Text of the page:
"It makes you kill yourself. Just when you thought there couldn't be any more evil that can be invented!"
"If we're going to die, I want you to know something. I was in the pharmacy a while ago. There was a really good-looking pharmacist behind the counter. Really good-looking. I went up and asked her where the cough syrup was. I didn't even have a cough. And I almost bought it. I'm talking about a completely superfluous bottle of cough syrup, which costs like six bucks."
"Why you eying my lemon drink?!"
"We're packing hot dogs for the road. You know hot dogs get a bad rap? They got a cool shape, they got protein. You like hot dogs right? By the way, I think I know what's causing this."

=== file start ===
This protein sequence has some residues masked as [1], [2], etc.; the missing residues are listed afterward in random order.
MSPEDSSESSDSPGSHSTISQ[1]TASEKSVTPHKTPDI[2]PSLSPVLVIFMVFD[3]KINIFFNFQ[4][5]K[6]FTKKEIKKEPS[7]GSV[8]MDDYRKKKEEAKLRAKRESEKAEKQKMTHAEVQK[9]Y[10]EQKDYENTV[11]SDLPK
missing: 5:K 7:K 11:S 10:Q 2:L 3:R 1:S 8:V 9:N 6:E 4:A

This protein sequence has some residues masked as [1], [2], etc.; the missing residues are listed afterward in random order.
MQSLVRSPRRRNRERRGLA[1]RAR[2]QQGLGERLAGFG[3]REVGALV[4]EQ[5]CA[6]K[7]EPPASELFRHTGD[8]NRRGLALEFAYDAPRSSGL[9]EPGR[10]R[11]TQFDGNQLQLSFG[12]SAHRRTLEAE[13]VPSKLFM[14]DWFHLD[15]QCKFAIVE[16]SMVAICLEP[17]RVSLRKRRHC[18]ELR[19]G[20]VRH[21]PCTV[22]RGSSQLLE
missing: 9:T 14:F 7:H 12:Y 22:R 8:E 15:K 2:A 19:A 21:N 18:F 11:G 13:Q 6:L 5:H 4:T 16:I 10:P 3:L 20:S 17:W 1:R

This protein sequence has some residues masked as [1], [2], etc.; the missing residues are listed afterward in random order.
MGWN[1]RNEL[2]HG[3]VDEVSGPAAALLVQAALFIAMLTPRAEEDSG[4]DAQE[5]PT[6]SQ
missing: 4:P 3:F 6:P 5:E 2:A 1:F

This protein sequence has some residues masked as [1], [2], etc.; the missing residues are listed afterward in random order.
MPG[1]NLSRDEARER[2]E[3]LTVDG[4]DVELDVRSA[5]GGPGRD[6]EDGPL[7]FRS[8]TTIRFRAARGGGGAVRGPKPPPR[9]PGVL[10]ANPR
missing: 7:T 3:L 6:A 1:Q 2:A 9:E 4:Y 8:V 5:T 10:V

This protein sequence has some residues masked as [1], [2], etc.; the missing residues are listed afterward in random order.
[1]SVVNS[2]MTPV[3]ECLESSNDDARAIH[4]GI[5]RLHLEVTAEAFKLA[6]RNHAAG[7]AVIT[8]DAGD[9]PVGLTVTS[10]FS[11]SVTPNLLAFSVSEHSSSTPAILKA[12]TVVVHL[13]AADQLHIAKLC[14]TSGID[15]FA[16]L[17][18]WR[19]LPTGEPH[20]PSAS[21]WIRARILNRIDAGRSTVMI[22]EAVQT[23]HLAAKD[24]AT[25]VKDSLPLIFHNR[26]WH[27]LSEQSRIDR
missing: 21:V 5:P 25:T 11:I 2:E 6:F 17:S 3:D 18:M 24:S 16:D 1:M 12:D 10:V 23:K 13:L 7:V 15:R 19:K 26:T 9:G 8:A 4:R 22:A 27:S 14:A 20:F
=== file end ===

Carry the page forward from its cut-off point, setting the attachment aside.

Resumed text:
How could 'The Happening,' a film that was funded by a major studio, directed by an award-winning filmmaker and stars actors of significant note possibly qualify as a B-movie? When M. Night Shyamalan defended it to the press, was he even aware of what a B-movie really is? Although he did it first, it's a method that could best be described as the "Kevin Smith/'Cop Out'" defense: if a film is reviled enough, sometimes the director will try to attempt to defend indefensible work by claiming it was meant to be stupid / sloppily made / amateurish as a way of homage or as a stylistic choice. Smith compared 'Cop Out' to a "retarded child." Shyamalan called 'The Happening' a B-movie.